I would like the Government to explore the ideas in my Bill of giving local authorities more financial instruments—principally, the ability to deal more creatively with council tax charged on empty properties. It is vital that the Government give local authorities greater powers of compulsory purchase to be able to deal with the regeneration of areas where properties are standing empty. That would help to meet the need of homeless people by filling empty properties.

Another strategic issue of which it is important the Government do not lose sight as they consider this Bill is the interaction of housing benefit and homelessness. Several hon. Members have commented on the matter already. Some have commented on the inability of some local authorities or the private companies to which they have passed the duty to administer housing benefit; others have commented on the difficulties of detecting fraud and the requirements placed on local authorities to investigate and verify claims before they can make payments. Throughout that time, people are under the risk of losing their homes for non-payment of rent.

The parts of the Bill that I welcome include the long-term approach to meeting the needs of homeless people, and especially the emphasis on the prevention of homelessness. I also like the suggestion that there can be more support for homeless people of lower priority, such as single people. I should like local authorities to be

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encouraged to develop the offer of housing-focused interviews, in the same way as we now have work-focused interviews for those who are seeking to claim benefit. I also like the emphasis in the Bill on quality of service.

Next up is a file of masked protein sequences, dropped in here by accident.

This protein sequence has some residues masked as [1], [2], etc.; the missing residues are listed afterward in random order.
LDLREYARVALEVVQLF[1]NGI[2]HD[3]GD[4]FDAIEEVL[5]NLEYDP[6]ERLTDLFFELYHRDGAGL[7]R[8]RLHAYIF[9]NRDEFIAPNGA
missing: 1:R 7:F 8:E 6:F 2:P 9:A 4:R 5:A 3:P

I want help to get through to all those who are in need of housing owing to homelessness or the threat of it. For those who are hard to reach, I hope that local authorities will have full regard in their strategies for the help that can be given by social partners who are doing the work already. For those who are hard to help—those who are unable to speak for themselves or put their case effectively—I hope that all authorities are able to develop a systematic approach to offering advocacy services.

I also agree with the comments of the hon. Member for Bath (Mr. Foster), who spoke for the Liberal Democrats, about the involvement of registered social landlords in developing a homelessness strategy. They will not merely be major providers of accommodation for homeless people. They have a wealth of experience, alongside that of local authorities, in tackling day-to-day housing issues, and they have much to offer local authorities in developing strategies for dealing with homelessness.

I want to emphasise that, as other hon. Members have said, none of the fine words in the Bill and the strategies that will follow will be of much use if there is not an adequate supply of affordable housing in which people can live. The hon. Member for Banbury (Tony Baldry) mentioned Cambridge university research suggesting that there is a need for 80,000 to 85,000 new units of affordable housing a year. The hon. Member for Eastbourne (Mr. Waterson) mentioned the Shelter figure of 100,000 units of affordable housing every year for the next 10 years.